Market Update – December 2023
An Update On The Markets, Interest Rates, and Economic Conditions
Last week, in a move that was largely expected by market participants, the Federal Reserve announced its decision to maintain the target federal funds rate at a range of 5.25%-5.50%. The pause was the third in a row for the FOMC following its last quarter-point hike in the July meeting.
For stocks and bonds, the decision has been an injection of fuel into a rally that has pushed markets higher after a slump from late July, bottoming at the end of October.
While investors had anticipated the pause in interest rates, it appears that the Fed’s outlook was received as a dovish surprise and a potential pivot from a policy regime of potential hiking to potential future cutting.
Representing the totality of this shift in outlook, was the interest rate “dot plot” released by the Fed; the median forecast among Fed officials at the September meeting showed a year-end expected Fed funds rate of 5.125% (representing somewhere between 1 to 2 quarter-point cuts) while the latest dot plot showed a median expected rate of 4.625% (between 3 and 4 quarter-point cuts).
At the time of the September meeting, fed funds futures markets (a derivatives trading market used by hedgers and rate speculators) had priced the projected rate for 2024 at 4.66%; those same futures markets as of today are forecasting a rate nearly a full point lower at 3.76%.
U.S. Treasury Yields
Exemplifying this recent big shift downward in expected rates are U.S. Treasury yields which have moved universally lower across the “yield curve”. As a quick synopsis, the yield curve for U.S. Treasuries is essentially the curve created when one plots the various yields for these fixed-income instruments across their various maturity groups (from 1-month treasury bills to 30-year government bonds).
Yields are inversely related to bond prices. In the chart below, the green line represents current yields, while the yellow line represents where yields were a month ago, and the blue line represents yields a year ago; all these yields being for various U.S. Treasuries.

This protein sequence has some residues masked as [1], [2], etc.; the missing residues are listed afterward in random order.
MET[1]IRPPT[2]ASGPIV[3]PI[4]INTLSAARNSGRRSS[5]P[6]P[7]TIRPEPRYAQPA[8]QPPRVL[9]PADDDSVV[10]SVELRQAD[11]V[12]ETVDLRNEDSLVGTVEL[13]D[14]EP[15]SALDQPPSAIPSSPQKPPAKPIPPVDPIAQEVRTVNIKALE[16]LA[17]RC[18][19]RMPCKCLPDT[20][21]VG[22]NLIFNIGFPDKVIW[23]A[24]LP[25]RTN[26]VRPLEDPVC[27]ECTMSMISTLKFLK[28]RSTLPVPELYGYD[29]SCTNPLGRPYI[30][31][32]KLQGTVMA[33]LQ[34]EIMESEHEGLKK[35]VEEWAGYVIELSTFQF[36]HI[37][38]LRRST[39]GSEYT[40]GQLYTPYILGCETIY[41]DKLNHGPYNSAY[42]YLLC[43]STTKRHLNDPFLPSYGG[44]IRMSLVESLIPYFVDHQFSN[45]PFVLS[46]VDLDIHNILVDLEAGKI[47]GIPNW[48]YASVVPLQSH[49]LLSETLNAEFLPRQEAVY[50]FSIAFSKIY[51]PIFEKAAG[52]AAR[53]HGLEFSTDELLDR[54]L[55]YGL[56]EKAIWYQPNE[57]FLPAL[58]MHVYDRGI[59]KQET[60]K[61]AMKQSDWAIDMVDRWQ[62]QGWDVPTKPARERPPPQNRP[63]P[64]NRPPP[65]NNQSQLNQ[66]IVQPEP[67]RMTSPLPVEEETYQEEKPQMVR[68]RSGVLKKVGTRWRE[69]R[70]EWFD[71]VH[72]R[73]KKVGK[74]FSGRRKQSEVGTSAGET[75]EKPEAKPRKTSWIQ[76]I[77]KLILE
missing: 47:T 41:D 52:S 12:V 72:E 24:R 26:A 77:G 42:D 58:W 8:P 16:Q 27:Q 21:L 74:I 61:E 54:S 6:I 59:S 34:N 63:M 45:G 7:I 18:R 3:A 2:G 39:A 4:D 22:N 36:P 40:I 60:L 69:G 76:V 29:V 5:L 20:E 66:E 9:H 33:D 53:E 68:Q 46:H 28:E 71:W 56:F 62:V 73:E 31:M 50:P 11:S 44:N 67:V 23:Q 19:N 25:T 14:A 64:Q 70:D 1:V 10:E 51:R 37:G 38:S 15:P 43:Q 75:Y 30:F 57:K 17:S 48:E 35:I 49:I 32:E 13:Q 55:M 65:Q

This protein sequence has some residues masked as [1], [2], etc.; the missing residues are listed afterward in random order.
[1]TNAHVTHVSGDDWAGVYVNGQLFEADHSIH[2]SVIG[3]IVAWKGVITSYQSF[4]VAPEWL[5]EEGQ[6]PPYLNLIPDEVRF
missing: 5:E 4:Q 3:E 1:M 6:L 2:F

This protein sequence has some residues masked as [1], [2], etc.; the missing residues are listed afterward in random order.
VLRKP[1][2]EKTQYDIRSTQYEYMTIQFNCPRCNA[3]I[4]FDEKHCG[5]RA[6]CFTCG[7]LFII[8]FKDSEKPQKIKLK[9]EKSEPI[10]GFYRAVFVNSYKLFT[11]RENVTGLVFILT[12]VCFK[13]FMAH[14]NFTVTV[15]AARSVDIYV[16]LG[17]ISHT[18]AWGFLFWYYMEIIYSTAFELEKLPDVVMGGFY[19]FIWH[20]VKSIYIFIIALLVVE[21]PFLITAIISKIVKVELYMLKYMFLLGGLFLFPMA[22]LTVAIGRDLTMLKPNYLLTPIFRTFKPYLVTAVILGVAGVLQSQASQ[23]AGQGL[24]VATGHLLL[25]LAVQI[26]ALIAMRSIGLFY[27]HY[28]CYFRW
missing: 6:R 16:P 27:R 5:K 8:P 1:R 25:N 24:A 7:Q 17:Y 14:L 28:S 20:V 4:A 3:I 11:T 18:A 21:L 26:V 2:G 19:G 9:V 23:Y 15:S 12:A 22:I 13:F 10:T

As the image shows, yields have moved significantly lower than they were a month ago but remain higher than the previous year.
Given the many interest rate hikes put forth by the Fed over the past year, the most significant change to the curve in that time has been among those shortest-duration fixed income yields. That part of the curve is the most sensitive to current Fed policy.
The further out one goes on the curve, the more future interest rate expectations take control of the market on bonds and their corresponding yields. That is where the most significant shifts have occurred since the most recent Federal Reserve policy announcements.
As we’ve mentioned in previous market updates, with lower expected future interest rates comes an anticipated higher ceiling for asset valuations. These forecasted future interest rates are translated into discount rates that are used to equate opportunity costs on invested capital, which when combined with projected growth rates, provide fundamentally focused investors an estimate of assets’ intrinsic values.
This fundamental value framework combined with the positive trend seasonality often experienced towards the end of the calendar year has been a catalyst for markets across many asset classes. Among the most encouraging aspects of this recent rally has been the breadth of quality returns. U.S. small-cap stocks for example, after having lagged behind their large-cap counterparts, have returned nearly 10% in December. Large-cap stocks, per the S&P 500, have gained 3% month-to-date with cyclical sectors such as consumer discretionary (6.49%), real estate (6.13%), and industrials (5%) leading the way in returns.
Communication services (4.26%), financials (3.47%), and materials (3.36%) have also outperformed over the month. International stocks (MSIC ACWI ex US) have also kept pace with the U.S., having also returned 3% month-to-date.
Most directly related to the recent decline in interest rates has been an increase in bond prices. Core bonds (Barclays US Aggregate Bond Index) have gained 3.5% month-to-date, a welcome development for those holding a balanced, moderate, or conservative portfolio.